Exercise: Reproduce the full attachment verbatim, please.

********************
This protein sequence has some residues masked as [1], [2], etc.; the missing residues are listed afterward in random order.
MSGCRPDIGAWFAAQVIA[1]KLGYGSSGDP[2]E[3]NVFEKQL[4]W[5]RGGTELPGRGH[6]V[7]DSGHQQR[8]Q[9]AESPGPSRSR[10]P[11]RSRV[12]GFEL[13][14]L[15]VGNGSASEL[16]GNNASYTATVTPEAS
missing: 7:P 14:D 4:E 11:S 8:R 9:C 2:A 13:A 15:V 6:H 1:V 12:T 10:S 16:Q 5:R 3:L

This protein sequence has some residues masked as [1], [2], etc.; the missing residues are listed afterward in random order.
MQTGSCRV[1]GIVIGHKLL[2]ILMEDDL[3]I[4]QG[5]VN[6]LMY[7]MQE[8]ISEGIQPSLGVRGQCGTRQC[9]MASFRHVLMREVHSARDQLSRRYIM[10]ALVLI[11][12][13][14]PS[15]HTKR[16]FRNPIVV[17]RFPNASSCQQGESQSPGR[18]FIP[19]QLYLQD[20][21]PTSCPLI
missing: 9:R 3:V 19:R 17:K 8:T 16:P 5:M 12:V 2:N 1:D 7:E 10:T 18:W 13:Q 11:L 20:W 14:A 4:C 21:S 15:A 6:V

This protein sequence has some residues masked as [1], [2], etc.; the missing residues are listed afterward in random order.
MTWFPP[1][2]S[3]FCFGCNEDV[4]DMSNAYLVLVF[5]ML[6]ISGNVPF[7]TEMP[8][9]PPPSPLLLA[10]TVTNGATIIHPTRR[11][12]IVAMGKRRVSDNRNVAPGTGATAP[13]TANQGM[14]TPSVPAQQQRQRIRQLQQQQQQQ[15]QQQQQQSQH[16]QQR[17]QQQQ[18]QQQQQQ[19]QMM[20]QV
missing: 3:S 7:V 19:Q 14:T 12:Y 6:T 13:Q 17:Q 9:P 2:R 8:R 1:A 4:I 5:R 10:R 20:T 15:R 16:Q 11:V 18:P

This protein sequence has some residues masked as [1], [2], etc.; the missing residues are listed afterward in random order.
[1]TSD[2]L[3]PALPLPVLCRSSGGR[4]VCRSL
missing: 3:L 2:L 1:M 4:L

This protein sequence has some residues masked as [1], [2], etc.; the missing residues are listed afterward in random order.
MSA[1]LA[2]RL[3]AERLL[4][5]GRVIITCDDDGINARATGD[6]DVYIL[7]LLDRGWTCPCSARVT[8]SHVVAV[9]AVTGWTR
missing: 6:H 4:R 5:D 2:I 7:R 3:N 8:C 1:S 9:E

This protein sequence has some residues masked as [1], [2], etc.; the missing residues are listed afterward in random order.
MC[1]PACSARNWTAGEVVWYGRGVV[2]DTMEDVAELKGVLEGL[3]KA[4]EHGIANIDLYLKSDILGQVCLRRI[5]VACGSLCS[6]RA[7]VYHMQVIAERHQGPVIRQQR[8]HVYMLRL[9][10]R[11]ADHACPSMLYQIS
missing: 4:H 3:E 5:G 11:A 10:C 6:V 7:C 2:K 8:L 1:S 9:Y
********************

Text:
This protein sequence has some residues masked as [1], [2], etc.; the missing residues are listed afterward in random order.
MSGCRPDIGAWFAAQVIA[1]KLGYGSSGDP[2]E[3]NVFEKQL[4]W[5]RGGTELPGRGH[6]V[7]DSGHQQR[8]Q[9]AESPGPSRSR[10]P[11]RSRV[12]GFEL[13][14]L[15]VGNGSASEL[16]GNNASYTATVTPEAS
missing: 7:P 14:D 4:E 11:S 8:R 9:C 2:A 13:A 15:V 6:H 1:V 12:T 10:S 16:Q 5:R 3:L

This protein sequence has some residues masked as [1], [2], etc.; the missing residues are listed afterward in random order.
MQTGSCRV[1]GIVIGHKLL[2]ILMEDDL[3]I[4]QG[5]VN[6]LMY[7]MQE[8]ISEGIQPSLGVRGQCGTRQC[9]MASFRHVLMREVHSARDQLSRRYIM[10]ALVLI[11][12][13][14]PS[15]HTKR[16]FRNPIVV[17]RFPNASSCQQGESQSPGR[18]FIP[19]QLYLQD[20][21]PTSCPLI
missing: 9:R 3:V 19:R 17:K 8:T 16:P 5:M 12:V 2:N 1:D 7:E 10:T 18:W 13:Q 11:L 20:W 14:A 4:C 21:S 15:A 6:V

This protein sequence has some residues masked as [1], [2], etc.; the missing residues are listed afterward in random order.
MTWFPP[1][2]S[3]FCFGCNEDV[4]DMSNAYLVLVF[5]ML[6]ISGNVPF[7]TEMP[8][9]PPPSPLLLA[10]TVTNGATIIHPTRR[11][12]IVAMGKRRVSDNRNVAPGTGATAP[13]TANQGM[14]TPSVPAQQQRQRIRQLQQQQQQQ[15]QQQQQQSQH[16]QQR[17]QQQQ[18]QQQQQQ[19]QMM[20]QV
missing: 3:S 7:V 19:Q 14:T 12:Y 6:T 13:Q 17:Q 9:P 2:R 8:R 1:A 4:I 5:R 10:R 20:T 15:R 16:Q 11:V 18:P

This protein sequence has some residues masked as [1], [2], etc.; the missing residues are listed afterward in random order.
[1]TSD[2]L[3]PALPLPVLCRSSGGR[4]VCRSL
missing: 3:L 2:L 1:M 4:L

This protein sequence has some residues masked as [1], [2], etc.; the missing residues are listed afterward in random order.
MSA[1]LA[2]RL[3]AERLL[4][5]GRVIITCDDDGINARATGD[6]DVYIL[7]LLDRGWTCPCSARVT[8]SHVVAV[9]AVTGWTR
missing: 6:H 4:R 5:D 2:I 7:R 3:N 8:C 1:S 9:E

This protein sequence has some residues masked as [1], [2], etc.; the missing residues are listed afterward in random order.
MC[1]PACSARNWTAGEVVWYGRGVV[2]DTMEDVAELKGVLEGL[3]KA[4]EHGIANIDLYLKSDILGQVCLRRI[5]VACGSLCS[6]RA[7]VYHMQVIAERHQGPVIRQQR[8]HVYMLRL[9][10]R[11]ADHACPSMLYQIS
missing: 4:H 3:E 5:G 11:A 10:C 6:V 7:C 2:K 8:L 1:S 9:Y